Florida Republican Governor Ron DeSantis released a new campaign ad that is a bizarre spoof of the 1980s hit Top Gun.
The ad was quickly compared to one of the worst political ads in United States history.
DeSantis' ad—called "Top Guv"—shows DeSantis launching into attacks against "corporate media." At one point, DeSantis discusses the "rules of engagement" for dealing with pesky journalists and the ad shows him ignoring them, declining to answer their questions altogether.
Ironically, the ad was first posted to social media by his wife, Casey DeSantis, who at one point was a local newscaster and anchor for WJXT, an independent station in Jacksonville, Florida. She also did special reports, including for CNN.
You can watch it below.
Once DeSantis appeared onscreen, he said:
"Good morning, ladies and gentlemen. This is your governor speaking."
"Today's training evolution: Dogfighting. Taking on the corporate media. The rules of engagement are as follows."
"Number one: Don't fire unless fired upon, but when they fire, you fire back with overwhelming force."
"Number two: Never ever back down from a fight."
"Number three: Don't accept their narrative."
The ad—peppered with footage of DeSantis arguing with journalists and dodging questions—ended with an image of a small child declaring:
"Let's turn and burn."
It's a nod to dialogue in both the first and second Top Gun films and refers to a specific flying maneuver.
But the ad has not been well received.
DeSantis' ad was compared to a now-infamous fumble on the part of former Massachusetts Democratic Governor Michael Dukakis that is commonly considered one of the worst political ads in the history of the medium.
During the 1988 presidential campaign, Democratic nominee Dukakis was criticized for a perceived softness on defense issues and needed to find a way to convince voters he would be a tough President.
Dukakis decided to spend more time discussing defense issues on the campaign trail and went on a visit to a General Dynamics plant in Michigan where he planned to ride in an M1 Abrams tank.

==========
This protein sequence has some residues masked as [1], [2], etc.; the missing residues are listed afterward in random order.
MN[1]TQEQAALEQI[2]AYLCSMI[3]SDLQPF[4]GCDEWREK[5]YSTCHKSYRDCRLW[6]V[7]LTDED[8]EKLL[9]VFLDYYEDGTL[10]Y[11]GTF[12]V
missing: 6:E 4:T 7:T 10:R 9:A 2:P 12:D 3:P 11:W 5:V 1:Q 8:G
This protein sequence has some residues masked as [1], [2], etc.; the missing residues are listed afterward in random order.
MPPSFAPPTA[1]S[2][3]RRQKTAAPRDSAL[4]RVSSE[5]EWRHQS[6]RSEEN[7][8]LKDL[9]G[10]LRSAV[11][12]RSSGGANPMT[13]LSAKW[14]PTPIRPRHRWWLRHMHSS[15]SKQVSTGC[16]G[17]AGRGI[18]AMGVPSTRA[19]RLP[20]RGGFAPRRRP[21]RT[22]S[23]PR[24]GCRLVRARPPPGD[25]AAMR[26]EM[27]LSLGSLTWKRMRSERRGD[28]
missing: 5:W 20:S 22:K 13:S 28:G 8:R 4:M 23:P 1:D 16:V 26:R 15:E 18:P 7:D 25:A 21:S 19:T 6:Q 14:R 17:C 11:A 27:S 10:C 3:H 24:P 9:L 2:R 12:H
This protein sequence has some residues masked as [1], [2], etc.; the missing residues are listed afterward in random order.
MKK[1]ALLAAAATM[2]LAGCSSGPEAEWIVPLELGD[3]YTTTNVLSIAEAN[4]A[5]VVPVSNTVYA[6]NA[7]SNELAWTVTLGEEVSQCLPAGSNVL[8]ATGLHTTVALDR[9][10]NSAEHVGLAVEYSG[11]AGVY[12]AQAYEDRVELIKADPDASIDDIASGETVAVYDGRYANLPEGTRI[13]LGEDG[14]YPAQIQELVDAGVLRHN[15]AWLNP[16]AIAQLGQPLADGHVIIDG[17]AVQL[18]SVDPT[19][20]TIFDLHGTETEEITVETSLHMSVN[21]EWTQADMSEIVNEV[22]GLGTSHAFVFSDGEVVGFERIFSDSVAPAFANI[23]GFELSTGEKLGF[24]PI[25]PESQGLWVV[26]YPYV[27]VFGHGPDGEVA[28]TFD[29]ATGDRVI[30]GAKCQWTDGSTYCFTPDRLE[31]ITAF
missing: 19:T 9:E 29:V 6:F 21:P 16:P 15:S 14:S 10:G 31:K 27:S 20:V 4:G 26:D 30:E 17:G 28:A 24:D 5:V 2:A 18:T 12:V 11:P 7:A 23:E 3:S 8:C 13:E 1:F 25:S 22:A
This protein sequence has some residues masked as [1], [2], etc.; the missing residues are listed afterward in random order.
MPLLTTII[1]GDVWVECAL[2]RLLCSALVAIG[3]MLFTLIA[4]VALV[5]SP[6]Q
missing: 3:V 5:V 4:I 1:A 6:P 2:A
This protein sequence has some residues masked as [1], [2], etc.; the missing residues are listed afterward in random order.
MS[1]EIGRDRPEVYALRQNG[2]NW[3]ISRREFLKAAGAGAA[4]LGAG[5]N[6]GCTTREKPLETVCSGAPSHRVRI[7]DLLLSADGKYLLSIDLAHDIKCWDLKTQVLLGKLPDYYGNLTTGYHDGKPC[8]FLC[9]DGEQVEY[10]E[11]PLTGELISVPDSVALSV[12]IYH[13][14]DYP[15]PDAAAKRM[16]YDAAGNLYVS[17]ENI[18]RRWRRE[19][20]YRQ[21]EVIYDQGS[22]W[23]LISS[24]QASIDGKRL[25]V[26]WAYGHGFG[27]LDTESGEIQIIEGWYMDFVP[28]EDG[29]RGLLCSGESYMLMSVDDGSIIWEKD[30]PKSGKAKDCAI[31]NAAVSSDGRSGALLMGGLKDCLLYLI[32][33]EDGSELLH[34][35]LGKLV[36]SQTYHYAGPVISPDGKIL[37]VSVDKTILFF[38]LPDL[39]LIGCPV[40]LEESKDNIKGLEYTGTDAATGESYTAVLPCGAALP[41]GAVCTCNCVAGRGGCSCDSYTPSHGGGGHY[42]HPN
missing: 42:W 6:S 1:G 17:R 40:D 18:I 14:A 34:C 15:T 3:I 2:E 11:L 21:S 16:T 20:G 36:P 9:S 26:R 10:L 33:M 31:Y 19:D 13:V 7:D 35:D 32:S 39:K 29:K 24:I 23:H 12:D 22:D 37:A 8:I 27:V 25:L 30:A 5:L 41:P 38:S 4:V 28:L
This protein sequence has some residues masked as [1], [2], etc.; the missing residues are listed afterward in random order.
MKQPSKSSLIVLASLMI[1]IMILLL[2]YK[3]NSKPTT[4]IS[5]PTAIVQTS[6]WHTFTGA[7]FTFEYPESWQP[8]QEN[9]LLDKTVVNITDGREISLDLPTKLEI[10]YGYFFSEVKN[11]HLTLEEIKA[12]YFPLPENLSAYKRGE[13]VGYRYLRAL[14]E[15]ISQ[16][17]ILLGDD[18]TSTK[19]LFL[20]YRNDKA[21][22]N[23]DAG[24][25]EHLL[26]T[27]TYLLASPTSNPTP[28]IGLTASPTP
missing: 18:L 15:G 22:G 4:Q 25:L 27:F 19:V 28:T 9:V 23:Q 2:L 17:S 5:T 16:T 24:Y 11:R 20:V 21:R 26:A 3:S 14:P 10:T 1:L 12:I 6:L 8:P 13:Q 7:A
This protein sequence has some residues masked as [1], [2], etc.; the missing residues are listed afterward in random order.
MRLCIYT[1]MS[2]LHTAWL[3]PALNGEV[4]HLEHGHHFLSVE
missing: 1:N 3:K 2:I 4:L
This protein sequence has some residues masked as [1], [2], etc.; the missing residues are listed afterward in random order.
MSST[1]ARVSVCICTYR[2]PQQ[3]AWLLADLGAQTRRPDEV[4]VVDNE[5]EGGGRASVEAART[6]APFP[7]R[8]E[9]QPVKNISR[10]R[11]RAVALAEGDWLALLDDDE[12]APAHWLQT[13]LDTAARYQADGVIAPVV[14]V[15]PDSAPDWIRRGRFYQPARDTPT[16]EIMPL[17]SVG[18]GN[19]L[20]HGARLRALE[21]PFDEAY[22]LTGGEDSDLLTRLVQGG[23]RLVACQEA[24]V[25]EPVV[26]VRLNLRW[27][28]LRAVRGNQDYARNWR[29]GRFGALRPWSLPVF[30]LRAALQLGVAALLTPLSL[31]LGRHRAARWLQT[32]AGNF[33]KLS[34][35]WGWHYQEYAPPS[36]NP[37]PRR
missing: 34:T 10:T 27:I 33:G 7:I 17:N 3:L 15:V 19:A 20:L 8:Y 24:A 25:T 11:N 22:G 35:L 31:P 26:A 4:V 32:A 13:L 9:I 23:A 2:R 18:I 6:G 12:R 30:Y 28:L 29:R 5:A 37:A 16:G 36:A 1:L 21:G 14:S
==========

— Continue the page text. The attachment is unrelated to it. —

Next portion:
General Dynamics protocol required one to wear a protective helmet for safety and communication when the tank was running at full speed, although Dukakis campaign staffers were aware a politician putting on any headgear was a faux pas.
The phrase "Dukakis in the tank" remains a shorthand for backfired public relations outings.
A member of the press did photograph Dukakis without the helmet when the tank exited the garage at slow speed, however the rest of the photographers snapped shots of Dukakis wearing a helmet when the tank made a high speed pass.
The image of Dukakis wearing a helmet while riding the tank was widely ridiculed, particularly by then-Vice President George H.W. Bush, the Republican who would go on to win the election after releasing an ad that featured footage of Dukakis in the tank and criticized his foreign policy positions.
It's also what came to mind for many Twitter users who considered DeSantis' ad a misstep.
Funnily enough, earlier this year Top Gun: Maverick—the follow-up to the classic film featuring Tom Cruise reprising one of the most famous roles of his career—was referenced by right-wing news hosts in digs at Democrats.
Steve Gruber—a personality on the conservative network Real America's Voice—was widely mocked after he suggested the film's massive box office success spelled doom for Democrats in the 2022 midterms.
Gruber declared in a rambling statement:
"American pride that will be reawakening and it will be Americans reawakening and taking back our country and it is American pride that has driven the very rare 'A+' rating for the brand new Top Gun film."
Conservatives claimed Top Gun: Maverick's $1.4 billion box office haul is due in large part to its purported patriotic themes and not 80s nostalgia and Cruz's box-office draw.
Fox News contributor Clay Travis declared:
"The vast majority of Americans are absolutely desperate to celebrate our country."
Whether DeSantis can parlay any of Top Gun's success into votes remains to be seen.